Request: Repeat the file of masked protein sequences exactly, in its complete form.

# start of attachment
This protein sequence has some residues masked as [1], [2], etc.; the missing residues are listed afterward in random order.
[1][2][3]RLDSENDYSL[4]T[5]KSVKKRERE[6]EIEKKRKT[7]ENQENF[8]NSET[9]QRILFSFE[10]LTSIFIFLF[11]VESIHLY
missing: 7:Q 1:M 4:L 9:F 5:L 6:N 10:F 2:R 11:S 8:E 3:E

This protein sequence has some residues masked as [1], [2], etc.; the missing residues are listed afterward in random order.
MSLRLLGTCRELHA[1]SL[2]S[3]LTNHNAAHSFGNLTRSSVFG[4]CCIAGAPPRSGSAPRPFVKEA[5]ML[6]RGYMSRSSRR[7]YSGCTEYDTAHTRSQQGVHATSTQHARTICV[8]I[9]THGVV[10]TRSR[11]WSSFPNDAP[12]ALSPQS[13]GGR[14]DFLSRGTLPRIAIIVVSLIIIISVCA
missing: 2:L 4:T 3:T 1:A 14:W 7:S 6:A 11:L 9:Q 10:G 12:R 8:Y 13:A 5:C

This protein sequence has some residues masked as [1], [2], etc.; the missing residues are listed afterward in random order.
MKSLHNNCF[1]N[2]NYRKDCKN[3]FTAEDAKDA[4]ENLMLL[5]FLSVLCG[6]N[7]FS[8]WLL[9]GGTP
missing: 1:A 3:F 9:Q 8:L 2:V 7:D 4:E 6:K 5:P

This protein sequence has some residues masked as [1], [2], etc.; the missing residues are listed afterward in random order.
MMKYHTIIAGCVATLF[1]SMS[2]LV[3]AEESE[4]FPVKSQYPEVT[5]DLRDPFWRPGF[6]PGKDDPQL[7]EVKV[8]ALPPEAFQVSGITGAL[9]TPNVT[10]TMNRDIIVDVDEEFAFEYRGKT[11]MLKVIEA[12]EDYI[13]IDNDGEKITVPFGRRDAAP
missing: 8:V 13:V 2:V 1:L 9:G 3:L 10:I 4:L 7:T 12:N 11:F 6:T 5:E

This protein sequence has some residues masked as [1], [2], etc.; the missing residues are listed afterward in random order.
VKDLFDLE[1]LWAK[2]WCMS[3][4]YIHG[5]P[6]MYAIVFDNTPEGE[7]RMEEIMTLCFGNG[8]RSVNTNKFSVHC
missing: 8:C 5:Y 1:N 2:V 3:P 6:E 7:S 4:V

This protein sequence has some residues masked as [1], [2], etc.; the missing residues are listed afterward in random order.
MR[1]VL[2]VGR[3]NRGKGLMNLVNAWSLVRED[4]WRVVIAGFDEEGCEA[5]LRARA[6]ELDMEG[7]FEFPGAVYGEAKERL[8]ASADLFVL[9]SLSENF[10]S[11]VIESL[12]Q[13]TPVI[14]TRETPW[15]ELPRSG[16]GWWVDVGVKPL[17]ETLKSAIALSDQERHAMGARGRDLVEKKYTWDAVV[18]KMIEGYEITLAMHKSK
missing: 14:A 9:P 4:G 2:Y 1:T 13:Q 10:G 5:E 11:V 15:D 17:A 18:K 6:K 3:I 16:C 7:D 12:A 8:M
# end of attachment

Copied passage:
This protein sequence has some residues masked as [1], [2], etc.; the missing residues are listed afterward in random order.
[1][2][3]RLDSENDYSL[4]T[5]KSVKKRERE[6]EIEKKRKT[7]ENQENF[8]NSET[9]QRILFSFE[10]LTSIFIFLF[11]VESIHLY
missing: 7:Q 1:M 4:L 9:F 5:L 6:N 10:F 2:R 11:S 8:E 3:E

This protein sequence has some residues masked as [1], [2], etc.; the missing residues are listed afterward in random order.
MSLRLLGTCRELHA[1]SL[2]S[3]LTNHNAAHSFGNLTRSSVFG[4]CCIAGAPPRSGSAPRPFVKEA[5]ML[6]RGYMSRSSRR[7]YSGCTEYDTAHTRSQQGVHATSTQHARTICV[8]I[9]THGVV[10]TRSR[11]WSSFPNDAP[12]ALSPQS[13]GGR[14]DFLSRGTLPRIAIIVVSLIIIISVCA
missing: 2:L 4:T 3:T 1:A 14:W 7:S 6:A 11:L 9:Q 10:G 12:R 8:Y 13:A 5:C

This protein sequence has some residues masked as [1], [2], etc.; the missing residues are listed afterward in random order.
MKSLHNNCF[1]N[2]NYRKDCKN[3]FTAEDAKDA[4]ENLMLL[5]FLSVLCG[6]N[7]FS[8]WLL[9]GGTP
missing: 1:A 3:F 9:Q 8:L 2:V 7:D 4:E 6:K 5:P

This protein sequence has some residues masked as [1], [2], etc.; the missing residues are listed afterward in random order.
MMKYHTIIAGCVATLF[1]SMS[2]LV[3]AEESE[4]FPVKSQYPEVT[5]DLRDPFWRPGF[6]PGKDDPQL[7]EVKV[8]ALPPEAFQVSGITGAL[9]TPNVT[10]TMNRDIIVDVDEEFAFEYRGKT[11]MLKVIEA[12]EDYI[13]IDNDGEKITVPFGRRDAAP
missing: 8:V 13:V 2:V 1:L 9:G 3:L 10:I 4:L 7:T 12:N 11:F 6:T 5:E

This protein sequence has some residues masked as [1], [2], etc.; the missing residues are listed afterward in random order.
VKDLFDLE[1]LWAK[2]WCMS[3][4]YIHG[5]P[6]MYAIVFDNTPEGE[7]RMEEIMTLCFGNG[8]RSVNTNKFSVHC
missing: 8:C 5:Y 1:N 2:V 3:P 6:E 7:S 4:V

This protein sequence has some residues masked as [1], [2], etc.; the missing residues are listed afterward in random order.
MR[1]VL[2]VGR[3]NRGKGLMNLVNAWSLVRED[4]WRVVIAGFDEEGCEA[5]LRARA[6]ELDMEG[7]FEFPGAVYGEAKERL[8]ASADLFVL[9]SLSENF[10]S[11]VIESL[12]Q[13]TPVI[14]TRETPW[15]ELPRSG[16]GWWVDVGVKPL[17]ETLKSAIALSDQERHAMGARGRDLVEKKYTWDAVV[18]KMIEGYEITLAMHKSK
missing: 14:A 9:P 4:G 2:Y 1:T 13:Q 10:G 5:E 11:V 15:D 17:A 18:K 6:K 3:I 16:C 7:D 12:A 8:M